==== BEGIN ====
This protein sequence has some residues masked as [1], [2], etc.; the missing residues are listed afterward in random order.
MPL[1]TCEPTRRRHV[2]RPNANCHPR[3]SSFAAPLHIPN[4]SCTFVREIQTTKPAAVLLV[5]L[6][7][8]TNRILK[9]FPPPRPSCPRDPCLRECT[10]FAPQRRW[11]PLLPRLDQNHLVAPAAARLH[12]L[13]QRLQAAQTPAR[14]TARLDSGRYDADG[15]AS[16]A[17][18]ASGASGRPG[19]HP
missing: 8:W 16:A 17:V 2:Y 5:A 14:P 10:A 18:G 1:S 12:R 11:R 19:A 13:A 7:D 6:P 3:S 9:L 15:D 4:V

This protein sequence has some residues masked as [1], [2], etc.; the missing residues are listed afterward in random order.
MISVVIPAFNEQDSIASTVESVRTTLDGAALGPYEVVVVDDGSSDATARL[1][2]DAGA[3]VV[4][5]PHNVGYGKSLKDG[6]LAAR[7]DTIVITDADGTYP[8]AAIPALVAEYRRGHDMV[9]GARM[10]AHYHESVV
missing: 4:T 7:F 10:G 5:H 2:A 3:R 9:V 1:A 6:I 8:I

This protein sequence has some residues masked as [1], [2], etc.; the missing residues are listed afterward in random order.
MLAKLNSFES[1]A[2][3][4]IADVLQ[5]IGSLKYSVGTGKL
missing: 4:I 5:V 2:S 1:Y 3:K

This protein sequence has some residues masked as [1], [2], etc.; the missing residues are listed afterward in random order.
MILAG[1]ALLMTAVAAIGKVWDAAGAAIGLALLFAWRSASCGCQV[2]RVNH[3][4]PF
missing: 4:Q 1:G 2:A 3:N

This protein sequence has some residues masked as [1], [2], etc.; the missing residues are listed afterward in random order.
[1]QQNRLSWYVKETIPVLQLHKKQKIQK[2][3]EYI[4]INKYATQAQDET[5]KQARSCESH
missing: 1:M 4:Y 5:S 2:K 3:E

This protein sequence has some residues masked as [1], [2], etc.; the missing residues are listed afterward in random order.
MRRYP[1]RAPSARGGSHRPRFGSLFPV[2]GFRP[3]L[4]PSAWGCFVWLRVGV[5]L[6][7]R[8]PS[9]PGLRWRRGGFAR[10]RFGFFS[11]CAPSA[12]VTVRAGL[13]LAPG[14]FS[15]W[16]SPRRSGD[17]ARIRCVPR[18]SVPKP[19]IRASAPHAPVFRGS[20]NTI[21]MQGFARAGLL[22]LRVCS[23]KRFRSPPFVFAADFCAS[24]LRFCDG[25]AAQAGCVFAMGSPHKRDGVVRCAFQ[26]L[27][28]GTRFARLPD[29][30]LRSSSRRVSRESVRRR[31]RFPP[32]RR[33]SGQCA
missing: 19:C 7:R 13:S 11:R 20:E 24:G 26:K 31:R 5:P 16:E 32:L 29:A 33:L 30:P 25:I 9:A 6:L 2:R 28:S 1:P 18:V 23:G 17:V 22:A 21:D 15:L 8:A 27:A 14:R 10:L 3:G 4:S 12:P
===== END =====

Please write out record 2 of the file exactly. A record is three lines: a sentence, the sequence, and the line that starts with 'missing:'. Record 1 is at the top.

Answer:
This protein sequence has some residues masked as [1], [2], etc.; the missing residues are listed afterward in random order.
MISVVIPAFNEQDSIASTVESVRTTLDGAALGPYEVVVVDDGSSDATARL[1][2]DAGA[3]VV[4][5]PHNVGYGKSLKDG[6]LAAR[7]DTIVITDADGTYP[8]AAIPALVAEYRRGHDMV[9]GARM[10]AHYHESVV
missing: 4:T 7:F 10:G 5:H 2:A 3:R 9:V 1:A 6:I 8:I